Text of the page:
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Clinical Case Conference   |    
Bipolar Disorder and Pregnancy: Maintaining Psychiatric Stability in the Real World of Obstetric and Psychiatric Complications
Vivien K. Burt, M.D., Ph.D.; Caryn Bernstein, M.D.; Wendy S. Rosenstein, M.D.; Lori L. Altshuler, M.D.
Am J Psychiatry 2010;167:892-897. doi:10.1176/appi.ajp.2009.09081248
View Author and Article Information

Dr. Burt has served as consultant or adviser to, or on the speakers bureau of, AstraZeneca, Boehringer Ingelheim, Eli Lilly, Noven Pharmaceuticals, Takeda Pharmaceuticals, and Wyeth-Ayerst. Dr. Altshuler has served on the advisory boards of or received research support or honoraria from Abbott, Forest Laboratories, and Glaxo­SmithKline. The other authors report no financial relationships with commercial interests.

Received Aug. 31, 2009; revision received Oct. 14, 2009; accepted Dec. 21, 2009. From the Women's Life Center, Department of Psychiatry, UCLA—Geffen School of Medicine. Address correspondence and reprint requests to Dr. Altshuler, UCLA Mood Disorders Program, 300 UCLA Medical Plaza, Suite 1544, Los Angeles, CA 90095-7057; laltshuler@mednet.ucla.edu (e-mail).

Received August 31, 2009; Accepted December 21, 2009.

Copyright © American Psychiatric Association

This article describes complex, real-life issues faced by a woman with bipolar I disorder who wished to bear a healthy child while remaining psychiatrically well. The therapeutic issues include balancing treatment decisions that affect fetal and maternal risks. The authors address the importance of carefully considering the patient's history of response to medications when evaluating risks to maternal and fetal health. They discuss the role of the psychiatrist as a part of the treatment team faced with unpredictable but not unexpected complexities, such as miscarriage, abnormal or questionable prenatal screening tests, gestational diabetes, and the emergence of fetal decelerations, preterm labor, and psychiatric decompensation. The article presents and evaluates treatment decisions made in the setting of multiple obstetric and psychiatric complications that do not clearly fit published algorithms. The importance of incorporating family and social supports as an integral part of the treatment plan is emphasized.

Bipolar disorder poses uniquely gender-specific challenges for women considering the health and well-being of their unborn children. They struggle with decisions about taking mood stabilizers and other psychiatric medications during pregnancy and whether to breastfeed their babies. Recognizing these concerns, treatment guidelines have been published to provide clinicians and patients with recommendations for moving forward to conceive and bear children in the safest way possible (17). While these thoughtful guidelines are based on available perinatal psychopharmacologic data, psychiatrists in tertiary centers for women with reproductive psychiatric concerns have found that in the real world of perinatal psychiatry, strict adherence to these clear and logical guidelines is not always possible. In order to maximize the likelihood that maternal mood and behavioral stability will be maintained, treating bipolar disorder during pregnancy frequently requires polypharmacy with potentially teratogenic medications that may result in adverse side effects for both mother and fetus. Women with bipolar disorder often have complicating comorbid medical conditions such as hypothyroidism and polycystic ovary syndrome that affect their fertility and their psychiatric and medical stability. Routine assessments of prolactin levels are important in bipolar women who require certain neuroleptics for stability. Not infrequently, obstetric complications such as gestational diabetes further complicate psychiatric and obstetric management. Furthermore, despite the severity of bipolar illness, decisions on whether or not to use medications are often based on the patient's wishes and available data (which are sometimes limited and sparse), resulting in relapse and ultimately the reinstatement of medications that had previously maintained the patient's clinical stability over an extended period.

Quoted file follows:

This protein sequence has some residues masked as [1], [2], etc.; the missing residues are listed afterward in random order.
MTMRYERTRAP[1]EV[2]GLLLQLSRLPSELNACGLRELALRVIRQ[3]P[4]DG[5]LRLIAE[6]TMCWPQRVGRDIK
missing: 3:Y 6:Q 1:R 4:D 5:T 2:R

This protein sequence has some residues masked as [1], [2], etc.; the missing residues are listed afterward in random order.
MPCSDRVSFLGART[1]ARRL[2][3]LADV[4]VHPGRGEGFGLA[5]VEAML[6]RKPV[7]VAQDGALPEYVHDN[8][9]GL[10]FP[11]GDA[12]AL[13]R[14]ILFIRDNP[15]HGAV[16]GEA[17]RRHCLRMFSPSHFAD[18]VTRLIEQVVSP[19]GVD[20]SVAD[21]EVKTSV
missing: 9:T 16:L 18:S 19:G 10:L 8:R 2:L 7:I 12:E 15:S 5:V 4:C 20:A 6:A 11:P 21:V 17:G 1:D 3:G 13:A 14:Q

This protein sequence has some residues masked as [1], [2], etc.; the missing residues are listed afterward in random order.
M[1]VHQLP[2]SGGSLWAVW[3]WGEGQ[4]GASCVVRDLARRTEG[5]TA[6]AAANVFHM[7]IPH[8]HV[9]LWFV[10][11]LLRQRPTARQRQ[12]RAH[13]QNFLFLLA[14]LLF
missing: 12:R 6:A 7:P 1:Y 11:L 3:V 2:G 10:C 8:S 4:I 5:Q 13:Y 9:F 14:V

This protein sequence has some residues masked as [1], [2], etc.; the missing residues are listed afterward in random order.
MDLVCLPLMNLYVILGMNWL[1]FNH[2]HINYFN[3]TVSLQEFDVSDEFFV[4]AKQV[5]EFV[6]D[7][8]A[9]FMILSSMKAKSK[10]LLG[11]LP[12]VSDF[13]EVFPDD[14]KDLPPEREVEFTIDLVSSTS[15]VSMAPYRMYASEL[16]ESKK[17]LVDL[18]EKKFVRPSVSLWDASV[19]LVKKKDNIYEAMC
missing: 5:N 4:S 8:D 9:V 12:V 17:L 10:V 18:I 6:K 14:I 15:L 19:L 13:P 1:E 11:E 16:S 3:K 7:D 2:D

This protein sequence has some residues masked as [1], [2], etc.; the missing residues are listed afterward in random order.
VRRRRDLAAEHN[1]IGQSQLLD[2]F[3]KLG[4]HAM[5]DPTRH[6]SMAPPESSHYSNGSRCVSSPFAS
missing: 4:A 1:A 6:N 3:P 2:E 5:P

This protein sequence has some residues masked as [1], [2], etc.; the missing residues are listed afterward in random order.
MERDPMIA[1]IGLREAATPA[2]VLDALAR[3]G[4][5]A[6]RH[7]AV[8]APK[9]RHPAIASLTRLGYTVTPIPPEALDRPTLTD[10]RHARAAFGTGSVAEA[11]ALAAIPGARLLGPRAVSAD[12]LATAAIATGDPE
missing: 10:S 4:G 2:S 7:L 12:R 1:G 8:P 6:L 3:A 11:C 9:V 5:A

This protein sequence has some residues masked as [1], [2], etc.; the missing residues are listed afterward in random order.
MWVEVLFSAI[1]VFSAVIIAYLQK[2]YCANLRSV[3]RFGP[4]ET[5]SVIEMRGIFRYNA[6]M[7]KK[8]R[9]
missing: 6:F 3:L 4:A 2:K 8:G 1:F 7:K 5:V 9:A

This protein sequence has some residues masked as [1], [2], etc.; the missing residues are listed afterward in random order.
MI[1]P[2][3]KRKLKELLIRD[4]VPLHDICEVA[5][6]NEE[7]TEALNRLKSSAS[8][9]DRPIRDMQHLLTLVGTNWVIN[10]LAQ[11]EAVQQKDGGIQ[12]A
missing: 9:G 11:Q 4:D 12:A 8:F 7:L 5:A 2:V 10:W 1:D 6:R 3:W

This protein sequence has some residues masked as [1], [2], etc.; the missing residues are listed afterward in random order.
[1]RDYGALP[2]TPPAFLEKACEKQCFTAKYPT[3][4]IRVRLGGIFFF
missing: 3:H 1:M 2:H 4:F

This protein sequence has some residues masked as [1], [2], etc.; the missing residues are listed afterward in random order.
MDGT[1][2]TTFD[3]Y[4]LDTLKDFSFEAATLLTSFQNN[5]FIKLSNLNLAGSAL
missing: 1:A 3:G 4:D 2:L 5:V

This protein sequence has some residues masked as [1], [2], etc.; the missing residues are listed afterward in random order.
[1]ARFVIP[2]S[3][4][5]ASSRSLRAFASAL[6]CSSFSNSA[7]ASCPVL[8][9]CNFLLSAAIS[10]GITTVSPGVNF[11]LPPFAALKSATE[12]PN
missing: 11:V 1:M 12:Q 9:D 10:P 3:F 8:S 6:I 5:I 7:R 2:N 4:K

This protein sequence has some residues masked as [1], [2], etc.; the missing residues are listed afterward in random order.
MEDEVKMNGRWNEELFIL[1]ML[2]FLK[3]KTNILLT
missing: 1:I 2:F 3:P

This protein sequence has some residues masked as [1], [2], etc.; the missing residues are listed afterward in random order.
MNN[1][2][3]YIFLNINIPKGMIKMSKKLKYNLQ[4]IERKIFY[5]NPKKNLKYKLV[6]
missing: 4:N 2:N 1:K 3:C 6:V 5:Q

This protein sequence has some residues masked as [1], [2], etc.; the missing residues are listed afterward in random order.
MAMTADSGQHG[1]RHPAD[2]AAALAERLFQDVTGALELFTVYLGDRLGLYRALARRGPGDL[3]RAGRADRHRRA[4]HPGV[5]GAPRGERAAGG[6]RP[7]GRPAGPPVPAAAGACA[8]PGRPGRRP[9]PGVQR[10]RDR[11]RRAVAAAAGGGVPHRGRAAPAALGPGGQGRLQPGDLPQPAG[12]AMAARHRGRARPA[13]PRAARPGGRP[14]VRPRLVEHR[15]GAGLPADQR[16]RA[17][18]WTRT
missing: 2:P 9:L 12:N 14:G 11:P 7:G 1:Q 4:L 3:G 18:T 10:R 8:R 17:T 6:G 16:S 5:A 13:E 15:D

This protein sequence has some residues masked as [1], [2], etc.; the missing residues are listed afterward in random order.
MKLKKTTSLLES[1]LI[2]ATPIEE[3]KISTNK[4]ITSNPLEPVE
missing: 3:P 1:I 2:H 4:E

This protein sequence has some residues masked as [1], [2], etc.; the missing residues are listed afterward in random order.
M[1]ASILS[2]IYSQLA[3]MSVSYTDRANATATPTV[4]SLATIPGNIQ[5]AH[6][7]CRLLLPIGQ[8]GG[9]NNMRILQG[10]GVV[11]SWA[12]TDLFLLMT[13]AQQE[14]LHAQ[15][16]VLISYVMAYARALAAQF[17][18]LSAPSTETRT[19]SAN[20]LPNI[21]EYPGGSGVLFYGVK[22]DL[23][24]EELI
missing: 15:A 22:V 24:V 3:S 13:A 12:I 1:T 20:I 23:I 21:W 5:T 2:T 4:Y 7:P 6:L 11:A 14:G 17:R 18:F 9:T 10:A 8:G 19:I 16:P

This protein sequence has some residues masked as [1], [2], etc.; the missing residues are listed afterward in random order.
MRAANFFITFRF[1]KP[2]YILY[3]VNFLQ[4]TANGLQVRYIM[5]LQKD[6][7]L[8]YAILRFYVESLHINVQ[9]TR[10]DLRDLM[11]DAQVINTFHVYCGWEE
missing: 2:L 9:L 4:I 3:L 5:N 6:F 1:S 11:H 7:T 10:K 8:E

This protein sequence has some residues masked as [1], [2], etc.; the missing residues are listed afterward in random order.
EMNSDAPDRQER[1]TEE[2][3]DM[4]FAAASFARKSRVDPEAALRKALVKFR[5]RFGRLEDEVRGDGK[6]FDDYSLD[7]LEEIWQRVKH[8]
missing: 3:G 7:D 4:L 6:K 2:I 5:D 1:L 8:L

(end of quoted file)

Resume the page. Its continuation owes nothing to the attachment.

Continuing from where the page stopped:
This report describes the complex, real-life issues faced by a woman with bipolar disorder who was determined to do all that she could to conceive and bear a healthy child while remaining psychiatrically well. What will become clear is that using an organized algorithm derived from evidence-based data is complicated by realities confronted on a daily basis in the context of unpredictable but not unexpected variables, such as miscarriage, abnormal or questionable prenatal screening tests, gestational diabetes, and the emergence of fetal decelerations, preterm labor, and psychiatric decompensation. The importance of family dynamics and beliefs, the viability of an available support system, and education regarding preconception planning as well as the risks and benefits of using psychotropic medications during pregnancy will be discussed in the context of real-life events.

It should be noted that even when evidence-based decisions are made, clinicians and patients are often faced with newly published data that is inconsistent with prior data. The references cited below reflect both the literature available at the time of this patient's presentation and the literature published since then.